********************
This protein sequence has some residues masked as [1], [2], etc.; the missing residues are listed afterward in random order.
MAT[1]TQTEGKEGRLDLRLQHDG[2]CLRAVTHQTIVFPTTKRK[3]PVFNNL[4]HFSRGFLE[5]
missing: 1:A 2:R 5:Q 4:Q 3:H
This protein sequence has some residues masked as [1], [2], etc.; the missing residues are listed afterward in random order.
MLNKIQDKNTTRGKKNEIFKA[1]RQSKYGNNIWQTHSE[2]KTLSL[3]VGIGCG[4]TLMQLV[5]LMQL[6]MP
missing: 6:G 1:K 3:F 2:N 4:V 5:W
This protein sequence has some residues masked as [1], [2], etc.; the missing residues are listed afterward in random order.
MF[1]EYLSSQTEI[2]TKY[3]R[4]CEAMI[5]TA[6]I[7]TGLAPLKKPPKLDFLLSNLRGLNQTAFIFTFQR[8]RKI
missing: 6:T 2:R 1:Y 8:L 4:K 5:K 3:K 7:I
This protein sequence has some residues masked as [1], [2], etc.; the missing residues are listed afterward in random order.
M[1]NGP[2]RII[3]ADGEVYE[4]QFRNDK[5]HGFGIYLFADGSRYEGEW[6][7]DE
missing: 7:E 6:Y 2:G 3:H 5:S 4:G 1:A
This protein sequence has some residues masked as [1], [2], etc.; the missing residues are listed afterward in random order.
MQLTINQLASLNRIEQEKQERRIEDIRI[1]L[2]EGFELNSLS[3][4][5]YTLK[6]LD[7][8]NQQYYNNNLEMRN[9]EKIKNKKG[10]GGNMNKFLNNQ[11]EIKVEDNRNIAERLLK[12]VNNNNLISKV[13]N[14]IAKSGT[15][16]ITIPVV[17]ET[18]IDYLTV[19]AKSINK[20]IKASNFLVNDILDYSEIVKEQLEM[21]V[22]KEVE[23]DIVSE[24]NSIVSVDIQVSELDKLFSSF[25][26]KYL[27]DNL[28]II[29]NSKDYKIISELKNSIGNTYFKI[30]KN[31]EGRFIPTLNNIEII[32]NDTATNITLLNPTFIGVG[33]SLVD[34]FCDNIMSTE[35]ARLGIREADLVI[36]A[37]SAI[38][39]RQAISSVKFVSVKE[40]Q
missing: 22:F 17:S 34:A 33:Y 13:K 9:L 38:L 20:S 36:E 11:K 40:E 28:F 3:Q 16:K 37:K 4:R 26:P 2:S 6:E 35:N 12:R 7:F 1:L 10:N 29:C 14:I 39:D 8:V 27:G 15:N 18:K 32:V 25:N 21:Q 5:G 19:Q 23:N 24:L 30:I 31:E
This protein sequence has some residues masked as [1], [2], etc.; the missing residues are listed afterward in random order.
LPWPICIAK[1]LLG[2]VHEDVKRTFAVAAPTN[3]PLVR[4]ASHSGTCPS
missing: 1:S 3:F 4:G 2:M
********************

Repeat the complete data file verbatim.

This protein sequence has some residues masked as [1], [2], etc.; the missing residues are listed afterward in random order.
MAT[1]TQTEGKEGRLDLRLQHDG[2]CLRAVTHQTIVFPTTKRK[3]PVFNNL[4]HFSRGFLE[5]
missing: 1:A 2:R 5:Q 4:Q 3:H
This protein sequence has some residues masked as [1], [2], etc.; the missing residues are listed afterward in random order.
MLNKIQDKNTTRGKKNEIFKA[1]RQSKYGNNIWQTHSE[2]KTLSL[3]VGIGCG[4]TLMQLV[5]LMQL[6]MP
missing: 6:G 1:K 3:F 2:N 4:V 5:W
This protein sequence has some residues masked as [1], [2], etc.; the missing residues are listed afterward in random order.
MF[1]EYLSSQTEI[2]TKY[3]R[4]CEAMI[5]TA[6]I[7]TGLAPLKKPPKLDFLLSNLRGLNQTAFIFTFQR[8]RKI
missing: 6:T 2:R 1:Y 8:L 4:K 5:K 3:K 7:I
This protein sequence has some residues masked as [1], [2], etc.; the missing residues are listed afterward in random order.
M[1]NGP[2]RII[3]ADGEVYE[4]QFRNDK[5]HGFGIYLFADGSRYEGEW[6][7]DE
missing: 7:E 6:Y 2:G 3:H 5:S 4:G 1:A
This protein sequence has some residues masked as [1], [2], etc.; the missing residues are listed afterward in random order.
MQLTINQLASLNRIEQEKQERRIEDIRI[1]L[2]EGFELNSLS[3][4][5]YTLK[6]LD[7][8]NQQYYNNNLEMRN[9]EKIKNKKG[10]GGNMNKFLNNQ[11]EIKVEDNRNIAERLLK[12]VNNNNLISKV[13]N[14]IAKSGT[15][16]ITIPVV[17]ET[18]IDYLTV[19]AKSINK[20]IKASNFLVNDILDYSEIVKEQLEM[21]V[22]KEVE[23]DIVSE[24]NSIVSVDIQVSELDKLFSSF[25][26]KYL[27]DNL[28]II[29]NSKDYKIISELKNSIGNTYFKI[30]KN[31]EGRFIPTLNNIEII[32]NDTATNITLLNPTFIGVG[33]SLVD[34]FCDNIMSTE[35]ARLGIREADLVI[36]A[37]SAI[38][39]RQAISSVKFVSVKE[40]Q
missing: 22:F 17:S 34:A 33:Y 13:K 9:L 38:L 20:S 36:E 11:K 40:E 28:F 3:Q 16:K 37:K 4:R 26:P 2:S 6:E 35:N 12:R 7:F 1:L 10:N 29:C 14:I 39:D 8:V 27:G 15:N 18:K 32:V 25:N 21:Q 5:G 19:Q 23:N 24:L 30:I 31:E
This protein sequence has some residues masked as [1], [2], etc.; the missing residues are listed afterward in random order.
LPWPICIAK[1]LLG[2]VHEDVKRTFAVAAPTN[3]PLVR[4]ASHSGTCPS
missing: 1:S 3:F 4:G 2:M